The Soldier's Details
- First Name:
- Edwin Leslie
- Nick Name:
- Regimental #:
- ‘C’ Company
- Place of Birth:
- Durham, England
- Father's Name:
- William Nolan
- Mothers's Name:
- Grace Isabel Nolan (nee Scott)
- Church of England
- Pre-war Occupation:
- Epitaph, Labuan Memorial, Panel 19, Age 34.
- Selarang Camp Changi, River Valley Road Transit Camp before departing Singapore for Japan.
- ‘A’ Force Burma, Green Force, No. 3 Battalion
- Camps Burma:
- Victoria Point, Kendau 4.8km, Thetkaw 14km, Meiloe 75km, Aungganaung 105km transferred to Reptu Hospital Camp 30km.
- Rakuyo Mara Party, Kumi No. 37
- Cause of Death:
- Lost at Sea
- Place of Death:
- South China Sea
- Date of Death:
Les Nolan was youngest of three sons born to
William Nolan and Grace Isobel Scott who married in 1905 England. The couple also had a daughter who sadly died very young.
In July 1928 Les departed London on ‘Esperance Bay’ for Australia. He was 19 years of age and his occupation was recorded as farm labourer.
In the 1936 Electoral Roll Les was living at Yilgarn, probably working in the mines.
Les Nolan married about 1938 to Eileen Fry (nee Douglas). Eileen Nolan lived until 1907, aged 95 years.
Les Nolan was recorded farming at Boddalin when he enlisted. (Bodallin is halfway between Merredin and Southern Cross).
Les was selected as a POW in Singapore to work on the Burma end of the railway with ‘A’ Force Burma Green Force No. 3 Battalion. Please read further about this work Force.
By December 1943 the railway was completed, Les with all POWs working in the Burma section of Thai- Burma Railway, were sent south to one of 4 large camps. Many were ill, some died on their journey and those who were too ill to be moved remained behind with caring hospital (POW) staff until they died.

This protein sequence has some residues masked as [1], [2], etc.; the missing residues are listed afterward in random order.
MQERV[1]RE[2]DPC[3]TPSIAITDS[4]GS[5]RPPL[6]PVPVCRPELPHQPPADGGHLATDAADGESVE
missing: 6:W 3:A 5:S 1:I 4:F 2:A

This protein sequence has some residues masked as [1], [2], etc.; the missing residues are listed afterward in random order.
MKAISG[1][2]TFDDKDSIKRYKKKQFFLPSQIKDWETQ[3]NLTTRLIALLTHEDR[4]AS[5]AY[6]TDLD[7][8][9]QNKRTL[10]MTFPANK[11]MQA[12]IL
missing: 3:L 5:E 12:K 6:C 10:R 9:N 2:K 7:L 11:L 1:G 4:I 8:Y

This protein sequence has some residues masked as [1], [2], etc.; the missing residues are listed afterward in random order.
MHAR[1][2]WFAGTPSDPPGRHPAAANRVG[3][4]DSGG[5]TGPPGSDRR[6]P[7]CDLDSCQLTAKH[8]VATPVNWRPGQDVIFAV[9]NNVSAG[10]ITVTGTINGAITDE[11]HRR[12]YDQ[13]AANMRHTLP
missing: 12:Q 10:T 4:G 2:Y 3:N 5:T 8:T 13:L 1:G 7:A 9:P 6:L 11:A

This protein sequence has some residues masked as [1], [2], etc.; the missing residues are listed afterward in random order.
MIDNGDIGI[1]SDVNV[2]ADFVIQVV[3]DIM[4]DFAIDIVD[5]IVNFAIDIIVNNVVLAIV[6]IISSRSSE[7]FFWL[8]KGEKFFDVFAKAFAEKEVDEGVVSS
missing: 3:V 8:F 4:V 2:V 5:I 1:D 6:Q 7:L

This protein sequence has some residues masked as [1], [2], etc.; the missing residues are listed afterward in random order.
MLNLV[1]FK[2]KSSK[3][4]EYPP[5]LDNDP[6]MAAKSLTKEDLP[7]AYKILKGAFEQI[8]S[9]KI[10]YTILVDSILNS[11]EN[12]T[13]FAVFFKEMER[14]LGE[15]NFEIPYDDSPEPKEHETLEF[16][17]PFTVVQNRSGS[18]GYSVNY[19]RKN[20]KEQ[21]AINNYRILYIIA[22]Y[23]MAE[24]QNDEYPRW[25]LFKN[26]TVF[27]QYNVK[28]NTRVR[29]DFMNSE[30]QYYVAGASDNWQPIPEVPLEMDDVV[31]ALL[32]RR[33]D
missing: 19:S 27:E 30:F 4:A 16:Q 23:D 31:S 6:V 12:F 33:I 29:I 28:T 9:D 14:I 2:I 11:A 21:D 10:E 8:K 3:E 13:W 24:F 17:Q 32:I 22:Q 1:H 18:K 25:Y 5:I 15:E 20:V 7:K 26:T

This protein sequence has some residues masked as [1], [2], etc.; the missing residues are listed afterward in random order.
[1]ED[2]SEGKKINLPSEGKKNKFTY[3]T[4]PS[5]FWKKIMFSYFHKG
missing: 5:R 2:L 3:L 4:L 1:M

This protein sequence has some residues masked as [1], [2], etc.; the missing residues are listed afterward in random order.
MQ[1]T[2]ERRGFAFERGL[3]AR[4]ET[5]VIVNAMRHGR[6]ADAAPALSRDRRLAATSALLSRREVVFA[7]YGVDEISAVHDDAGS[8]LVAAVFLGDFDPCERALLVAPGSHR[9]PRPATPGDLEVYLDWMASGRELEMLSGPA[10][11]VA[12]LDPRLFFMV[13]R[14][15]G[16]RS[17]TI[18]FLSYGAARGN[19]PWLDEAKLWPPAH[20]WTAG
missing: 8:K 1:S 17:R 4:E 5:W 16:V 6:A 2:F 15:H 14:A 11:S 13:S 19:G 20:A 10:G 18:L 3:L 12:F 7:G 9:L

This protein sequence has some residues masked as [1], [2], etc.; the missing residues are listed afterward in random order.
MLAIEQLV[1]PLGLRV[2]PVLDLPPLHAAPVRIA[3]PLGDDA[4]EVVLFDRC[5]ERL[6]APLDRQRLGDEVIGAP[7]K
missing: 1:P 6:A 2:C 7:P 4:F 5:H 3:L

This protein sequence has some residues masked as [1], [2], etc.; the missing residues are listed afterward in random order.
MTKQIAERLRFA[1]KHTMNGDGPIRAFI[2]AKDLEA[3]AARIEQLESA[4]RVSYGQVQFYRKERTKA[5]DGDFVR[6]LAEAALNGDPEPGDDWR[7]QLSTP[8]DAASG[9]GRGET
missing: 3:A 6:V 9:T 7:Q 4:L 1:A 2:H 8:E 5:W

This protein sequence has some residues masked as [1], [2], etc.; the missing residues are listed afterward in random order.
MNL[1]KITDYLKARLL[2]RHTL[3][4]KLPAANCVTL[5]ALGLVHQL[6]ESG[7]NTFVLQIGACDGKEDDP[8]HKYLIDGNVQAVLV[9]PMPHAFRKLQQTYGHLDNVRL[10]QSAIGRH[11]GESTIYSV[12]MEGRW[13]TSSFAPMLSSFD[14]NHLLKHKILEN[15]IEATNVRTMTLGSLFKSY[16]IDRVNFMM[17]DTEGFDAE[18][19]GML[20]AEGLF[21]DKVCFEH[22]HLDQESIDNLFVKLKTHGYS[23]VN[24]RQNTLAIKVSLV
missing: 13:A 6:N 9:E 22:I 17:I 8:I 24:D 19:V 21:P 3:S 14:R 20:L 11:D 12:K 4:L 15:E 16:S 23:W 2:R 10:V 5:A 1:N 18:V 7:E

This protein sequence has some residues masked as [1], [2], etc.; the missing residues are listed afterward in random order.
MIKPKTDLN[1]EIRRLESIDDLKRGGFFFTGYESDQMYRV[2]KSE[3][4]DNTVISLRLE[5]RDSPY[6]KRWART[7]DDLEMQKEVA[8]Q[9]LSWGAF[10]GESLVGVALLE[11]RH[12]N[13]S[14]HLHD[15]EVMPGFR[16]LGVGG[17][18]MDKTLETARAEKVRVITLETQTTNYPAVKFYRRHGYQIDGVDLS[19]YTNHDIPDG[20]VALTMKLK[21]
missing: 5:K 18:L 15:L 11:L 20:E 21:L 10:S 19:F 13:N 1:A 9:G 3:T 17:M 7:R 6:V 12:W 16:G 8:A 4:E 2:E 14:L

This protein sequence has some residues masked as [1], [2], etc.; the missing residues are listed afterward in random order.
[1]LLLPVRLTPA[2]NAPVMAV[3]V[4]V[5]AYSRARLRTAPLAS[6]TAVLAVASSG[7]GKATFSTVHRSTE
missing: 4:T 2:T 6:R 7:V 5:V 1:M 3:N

Les would have been either at Tamarkan and probably Non Pladuck where the fittest men were selected by the Japanese to travel to Japan via Saigon, French Indo-China.
The Pows arrived in Saigon working and several attempts were made to ship the POWs out of port to Japan. The American submarines had successfully blockaded their harbour. The Japanese then shipped the POWs by train back to Singapore via Bangkok. Here in Singapore they remained at River Valley Road Transit Camp while they worked and waited for a boat to take them.
Tragically, for many men including Les, boarded the ‘Rakuyo Maru’ which was hit by American torpedoes about 4-5 days after leaving Singapore. Although some men were fortunate to survive until being picked up by the Americans, most perished in the South China Sea. A large number were from the 2/4th.
- River Valley Road Camp - Singapore
- Selarang Camp Changi - Singapore
- Tamarkan, Tha Makham 56k - Thailand
- Aungganaung,105Kilo - Burma
- Kendau, Kandaw, 4 Kilo - Burma
- Meilo, 75 Kilo, 340k - Burma
- Reptu, Retphaw, 30Kilo 385k - Burma
- Tavoy (Dawei) - river port - Burma
- Bangkok - Thailand
- Thetkaw 14 Kilo - Burma